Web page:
UK - The Confederation of British Industry (CBI) has called for concessions for small businesses in new pension reform proposals put forward as an alternative to the Pensions Commission's flagged National Pensions Savings Scheme (NPSS).
The CBI recommended a US-style “Pension Builder” to boost employee pension contributions, combined with additional support for smaller businesses - either a “Partnership Pension” in which the government matches employer contributions, or a “Pension Tax Credit”. The NPSS compels the employer to contribute 3% if employees don’t opt out.
Brendan Barber, general secretary of the TUC, said Turner’s contribution stipulations should be taken “seriously” and warned the government to “dismiss the special interest pleading” of the CBI.
He said: “More worrying is the clear CBI admission that employers will try to persuade staff to opt out of the NPSS. The government should be very clear this will not be tolerated and should not allow the CBI to sabotage future pension plans.”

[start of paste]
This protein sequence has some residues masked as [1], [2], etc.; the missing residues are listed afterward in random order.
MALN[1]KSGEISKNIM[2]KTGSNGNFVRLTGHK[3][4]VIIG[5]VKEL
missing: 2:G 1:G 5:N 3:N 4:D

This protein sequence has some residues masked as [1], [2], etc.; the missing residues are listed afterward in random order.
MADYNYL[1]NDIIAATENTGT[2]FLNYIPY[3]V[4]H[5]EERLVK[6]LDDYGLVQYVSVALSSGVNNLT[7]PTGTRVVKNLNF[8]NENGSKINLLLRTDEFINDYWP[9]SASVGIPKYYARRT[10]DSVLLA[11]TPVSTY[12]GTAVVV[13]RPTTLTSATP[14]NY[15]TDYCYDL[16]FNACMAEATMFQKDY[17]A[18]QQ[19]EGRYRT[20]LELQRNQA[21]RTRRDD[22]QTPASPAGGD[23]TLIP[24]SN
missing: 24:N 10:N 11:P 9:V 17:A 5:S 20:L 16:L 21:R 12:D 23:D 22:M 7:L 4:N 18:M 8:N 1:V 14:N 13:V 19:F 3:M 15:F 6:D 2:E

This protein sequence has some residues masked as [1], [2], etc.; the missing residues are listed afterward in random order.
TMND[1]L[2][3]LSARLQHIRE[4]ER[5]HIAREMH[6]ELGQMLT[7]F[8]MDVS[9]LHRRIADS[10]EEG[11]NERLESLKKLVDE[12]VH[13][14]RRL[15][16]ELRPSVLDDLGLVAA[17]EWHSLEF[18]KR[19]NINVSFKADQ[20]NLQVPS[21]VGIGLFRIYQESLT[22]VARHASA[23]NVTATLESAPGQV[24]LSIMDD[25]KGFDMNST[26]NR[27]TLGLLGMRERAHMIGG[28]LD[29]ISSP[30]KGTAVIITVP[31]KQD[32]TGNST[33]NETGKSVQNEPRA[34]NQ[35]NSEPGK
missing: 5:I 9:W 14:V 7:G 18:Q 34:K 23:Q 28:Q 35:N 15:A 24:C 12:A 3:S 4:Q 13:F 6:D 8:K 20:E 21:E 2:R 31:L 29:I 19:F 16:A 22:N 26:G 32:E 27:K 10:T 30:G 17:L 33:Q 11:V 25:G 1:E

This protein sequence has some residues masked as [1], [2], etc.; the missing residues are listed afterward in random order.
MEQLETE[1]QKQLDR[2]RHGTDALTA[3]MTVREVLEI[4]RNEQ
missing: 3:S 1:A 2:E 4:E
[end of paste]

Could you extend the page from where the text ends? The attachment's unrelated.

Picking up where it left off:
Jay Sheth, senior policy advisor for the CBI, claimed that despite fears from the industry that smaller companies (with under 250 employees) will be hit hard by contribution compulsion - some to the point of collapse - recent unpublished CBI surveys suggested that employers were warming to the concept of contributing to some degree.
He said: “Consultation with CBI members, in particular smaller companies, has indicated a growing awareness of pension issues and a increased willingness to consider contributing to pensions.”
In creating the “Partnership Pension” and the “Pension Tax Credit” recommendations, the CBI believed either system would cost the government at most £555m a year on the assumption 40% of eligible businesses participate and an employee take up rate of 80%.
Sheth claimed the 40% calculation was rough but believed, if given the option, a “large number” of those companies would continue to provide their own occupational scheme, while some would move to the NPSS.”
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